A judge said Friday that thousands of emergency workers expected to claim they were harmed by World Trade Center dust after the Sept. 11 attack may have to share up to $1 billion, the amount he believes is the city's limit on liability.
US District Judge Alvin K. Hellerstein indicated he might soon make a formal finding that the liability has a limit and appoint a special master to speed claims so that injured workers can recover money they need to cover their medical expenses.
At least 6,200 lawsuits have been filed by emergency workers. Hellerstein expects between 10,000 and 11,000 people who worked at the Trade Center site will file lawsuits.
The judge said he did not believe the workers can recover additional money from 150 private contractors who worked at the site because the city was ultimately responsible for the work conditions.
Hellerstein told more than 100 lawyers packed in his courtroom that the cap on damages would shorten litigation needs and speed payouts to those who need them.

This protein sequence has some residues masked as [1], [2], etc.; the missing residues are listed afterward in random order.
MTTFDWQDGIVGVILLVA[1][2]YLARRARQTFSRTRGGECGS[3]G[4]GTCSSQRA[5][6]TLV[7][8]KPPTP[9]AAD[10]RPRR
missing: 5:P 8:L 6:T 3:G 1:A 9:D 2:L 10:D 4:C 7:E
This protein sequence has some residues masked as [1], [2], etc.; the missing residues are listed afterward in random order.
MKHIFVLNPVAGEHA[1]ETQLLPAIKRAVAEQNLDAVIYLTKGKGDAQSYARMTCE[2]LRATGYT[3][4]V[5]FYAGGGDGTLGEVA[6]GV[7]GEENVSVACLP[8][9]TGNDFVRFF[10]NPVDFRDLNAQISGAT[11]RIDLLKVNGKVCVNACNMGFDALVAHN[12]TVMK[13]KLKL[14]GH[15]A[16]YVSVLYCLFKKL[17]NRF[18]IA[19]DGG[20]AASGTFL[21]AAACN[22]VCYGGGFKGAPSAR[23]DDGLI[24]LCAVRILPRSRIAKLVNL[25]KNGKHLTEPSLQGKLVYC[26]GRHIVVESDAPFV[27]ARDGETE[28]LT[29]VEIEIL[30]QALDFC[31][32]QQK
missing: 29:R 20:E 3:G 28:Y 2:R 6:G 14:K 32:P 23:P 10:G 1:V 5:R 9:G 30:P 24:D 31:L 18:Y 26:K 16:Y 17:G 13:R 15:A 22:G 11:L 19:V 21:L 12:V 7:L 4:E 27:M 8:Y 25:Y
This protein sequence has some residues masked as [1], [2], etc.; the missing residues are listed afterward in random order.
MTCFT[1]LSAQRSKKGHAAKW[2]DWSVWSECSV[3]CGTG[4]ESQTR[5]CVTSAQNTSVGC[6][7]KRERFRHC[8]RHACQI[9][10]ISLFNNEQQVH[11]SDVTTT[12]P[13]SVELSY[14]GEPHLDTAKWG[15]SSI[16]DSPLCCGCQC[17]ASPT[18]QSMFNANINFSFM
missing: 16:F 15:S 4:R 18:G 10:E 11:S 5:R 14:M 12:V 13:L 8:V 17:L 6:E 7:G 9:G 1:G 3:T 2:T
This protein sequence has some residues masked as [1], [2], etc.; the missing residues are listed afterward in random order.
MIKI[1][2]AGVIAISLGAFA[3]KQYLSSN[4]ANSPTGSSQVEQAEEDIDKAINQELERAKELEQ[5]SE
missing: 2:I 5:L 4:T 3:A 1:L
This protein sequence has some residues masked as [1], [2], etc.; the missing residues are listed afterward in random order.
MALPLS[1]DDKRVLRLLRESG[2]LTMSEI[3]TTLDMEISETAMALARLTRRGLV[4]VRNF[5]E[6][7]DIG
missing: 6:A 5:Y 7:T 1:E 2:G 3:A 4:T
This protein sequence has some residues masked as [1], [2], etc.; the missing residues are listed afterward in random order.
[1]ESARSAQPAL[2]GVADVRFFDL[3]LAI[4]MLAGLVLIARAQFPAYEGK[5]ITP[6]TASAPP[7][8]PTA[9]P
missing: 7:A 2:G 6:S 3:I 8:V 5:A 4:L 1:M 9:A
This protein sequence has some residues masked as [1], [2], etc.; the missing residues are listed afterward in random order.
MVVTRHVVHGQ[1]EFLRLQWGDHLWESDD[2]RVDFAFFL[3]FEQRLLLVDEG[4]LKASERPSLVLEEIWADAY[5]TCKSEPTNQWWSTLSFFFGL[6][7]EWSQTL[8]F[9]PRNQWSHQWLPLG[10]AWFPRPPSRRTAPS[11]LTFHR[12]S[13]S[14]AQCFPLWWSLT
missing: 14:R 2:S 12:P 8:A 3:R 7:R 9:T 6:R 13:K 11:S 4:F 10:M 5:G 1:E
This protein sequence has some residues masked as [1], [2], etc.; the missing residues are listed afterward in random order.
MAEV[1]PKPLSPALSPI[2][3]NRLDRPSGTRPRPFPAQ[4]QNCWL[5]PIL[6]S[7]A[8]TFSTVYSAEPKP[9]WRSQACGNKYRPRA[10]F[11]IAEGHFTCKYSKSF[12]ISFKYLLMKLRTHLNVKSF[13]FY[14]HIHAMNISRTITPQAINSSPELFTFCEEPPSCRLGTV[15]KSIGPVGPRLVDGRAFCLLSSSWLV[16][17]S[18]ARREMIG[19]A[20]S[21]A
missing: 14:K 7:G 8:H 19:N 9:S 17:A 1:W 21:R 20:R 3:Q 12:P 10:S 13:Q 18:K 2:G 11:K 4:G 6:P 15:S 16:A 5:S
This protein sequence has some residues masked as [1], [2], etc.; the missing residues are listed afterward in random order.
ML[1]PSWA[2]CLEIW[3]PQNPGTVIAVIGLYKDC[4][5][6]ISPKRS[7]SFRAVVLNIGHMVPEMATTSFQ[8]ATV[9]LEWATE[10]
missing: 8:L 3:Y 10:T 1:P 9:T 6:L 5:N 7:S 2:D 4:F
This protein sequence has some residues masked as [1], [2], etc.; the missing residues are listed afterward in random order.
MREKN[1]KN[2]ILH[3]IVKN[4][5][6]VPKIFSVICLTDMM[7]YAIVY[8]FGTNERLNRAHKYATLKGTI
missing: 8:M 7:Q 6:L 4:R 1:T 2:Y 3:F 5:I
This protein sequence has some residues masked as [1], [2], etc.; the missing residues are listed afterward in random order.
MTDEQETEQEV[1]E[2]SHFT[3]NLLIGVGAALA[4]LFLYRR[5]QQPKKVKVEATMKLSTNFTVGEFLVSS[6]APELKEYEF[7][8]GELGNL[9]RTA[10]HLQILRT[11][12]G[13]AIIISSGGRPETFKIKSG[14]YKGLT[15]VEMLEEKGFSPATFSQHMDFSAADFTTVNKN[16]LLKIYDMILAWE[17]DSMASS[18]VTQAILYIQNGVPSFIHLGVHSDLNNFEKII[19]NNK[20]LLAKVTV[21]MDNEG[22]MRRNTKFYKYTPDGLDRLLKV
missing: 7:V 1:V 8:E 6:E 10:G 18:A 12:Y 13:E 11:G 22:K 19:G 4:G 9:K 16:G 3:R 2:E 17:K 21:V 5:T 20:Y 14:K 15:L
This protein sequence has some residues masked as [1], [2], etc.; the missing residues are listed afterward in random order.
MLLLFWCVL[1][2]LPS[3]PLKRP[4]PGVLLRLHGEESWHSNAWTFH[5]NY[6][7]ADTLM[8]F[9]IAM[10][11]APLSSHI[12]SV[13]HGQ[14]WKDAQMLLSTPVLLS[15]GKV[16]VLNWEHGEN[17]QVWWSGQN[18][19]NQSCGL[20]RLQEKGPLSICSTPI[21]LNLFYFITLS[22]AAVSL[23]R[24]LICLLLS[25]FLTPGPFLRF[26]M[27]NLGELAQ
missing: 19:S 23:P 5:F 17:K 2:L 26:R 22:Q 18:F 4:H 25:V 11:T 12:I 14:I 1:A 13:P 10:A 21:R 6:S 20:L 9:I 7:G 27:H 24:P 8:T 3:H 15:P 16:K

Otherwise, he said, "we'll die and our children will die and our grandchildren will die before this litigation ends."
The judge said he wanted to lessen the work for lawyers because otherwise a greater proportion than necessary of the $1 billion will go to lawyers rather than victims.
Paul Joseph Napoli, a lawyer for the plaintiffs, first praised the judge's analysis but later said he believed insurance policies held by contractors could add another $500 million to the payouts.
James Tyrrell, a lawyer for the city and the contractors, said it would be "truly a breakthrough" if the plaintiffs agreed that the city's liability was limited to $1 billion.
"How would you respond?" the judge asked him.
"Positively," he answered.
The judge last month ruled that the city, its contractors and the Port Authority of New York and New Jersey, which owns the site, were only partially immune from lawsuits filed on behalf of workers who cleaned up the World Trade Center debris for months after the Sept. 11, 2001, terrorist attacks.
The lawsuits claimed the city and its contractors were negligent in monitoring the air and assuring appropriate safety in the workplace, particularly adequate respiratory equipment.